Never underestimate the power of a haircut. Demi Moore's bowl-cut crop in the film was a perfect balance of early '90s androgyny and her character Molly's waif-like emotional vulnerability. Jennifer Lawrence's recent pixie cut is probably more low-maintenance than symbolic, but we're sure that even the hair can act. Although Lawrence usually does gravitate towards pluckier leads, we seriously doubt her Molly would lapse into a damsel in distress.
When Sam Wheat is shot dead, his love for Molly trumps death's usual get-out-of-jail free card for unresolved mortal dilemmas, and allows him to live on as a ghost until danger is averted. As a performer-turned-actor like Patrick Swayze before him, Channing Tatum's hulking good looks led to Prince Charming-like leads in films ranging from romantic dramas (Dear John), tween blockbusters (She's the Man), and pure unadulterated action (almost everything else), which he approaches with an uncomplicated earnestness. After seeing him play a male stripper in the vaguely autobiographical Magic Mike, we're convinced no one could recreate Ghost's famous erotic pottery scene as well as Tatum.
If he's still in the acting biz when the pilot season comes around, we think Jared Leto's feral good looks would be just menacing enough as Carl's hit man, Willie Lopez. The role would likely come as second nature, as Leto played a similar brand of cornrowed home intruder in David Fincher's Panic Room, and coincidentally played Matthew McConaughey's friend/business assistant in Dallas Buyers Club.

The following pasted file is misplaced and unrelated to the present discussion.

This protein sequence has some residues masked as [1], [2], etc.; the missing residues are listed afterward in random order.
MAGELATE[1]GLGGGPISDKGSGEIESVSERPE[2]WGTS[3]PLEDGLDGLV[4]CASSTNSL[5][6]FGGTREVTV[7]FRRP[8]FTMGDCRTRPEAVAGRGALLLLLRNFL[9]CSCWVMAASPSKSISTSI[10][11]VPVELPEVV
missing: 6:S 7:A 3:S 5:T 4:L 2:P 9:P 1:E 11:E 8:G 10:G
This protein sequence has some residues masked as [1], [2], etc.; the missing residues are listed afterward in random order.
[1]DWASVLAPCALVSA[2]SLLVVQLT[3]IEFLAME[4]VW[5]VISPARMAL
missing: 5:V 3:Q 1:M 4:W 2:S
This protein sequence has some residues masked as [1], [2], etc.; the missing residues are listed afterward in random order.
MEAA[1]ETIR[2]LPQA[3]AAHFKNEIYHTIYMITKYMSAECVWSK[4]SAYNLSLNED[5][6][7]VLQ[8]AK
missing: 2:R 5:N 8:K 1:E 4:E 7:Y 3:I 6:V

Like Vincent Schiavelli, who played the poltergeist in the original film, Bill Hader is unusually tall. Hader has an uncanny grin, but his closest tie to the Poltergeist that died on the New York subway tracks is his coverage of New York's most underground, perverse, and exclusive nightclubs. Pushed to his death in front of a subway? That's just what the cool kids do.
With the title role in this year's Identity Thief under her belt, the role of a fraudulent medium who discovers serious psychic powers would be perfect for Melissa McCarthy, whose sense of the absurd spans a dynamic range. Whether sassy, authoratative, or heartfelt, McCarthy always cranks a performance all the way to 11. The banter that would flow between ex-con artist Oda Mae Brown and Sam, the martyr for financial honesty, would verge on priceless.
Golden curls, perpetual tan, crooked grin remain... thankfully, Matthew McConaughey stopped being the romantic comedy dream date (ew) in 2009. Dazed and Confused-era McConaughey is back, and David "just keep livin'" Wooderson's slightly sleazey, slightly charming moral ambiguity is exactly what we're looking for in our Carl. Murder, betrayal, and corruption will all come in due time, and McConaughey's indulgently drawling Southern accent would push the suspense over the edge.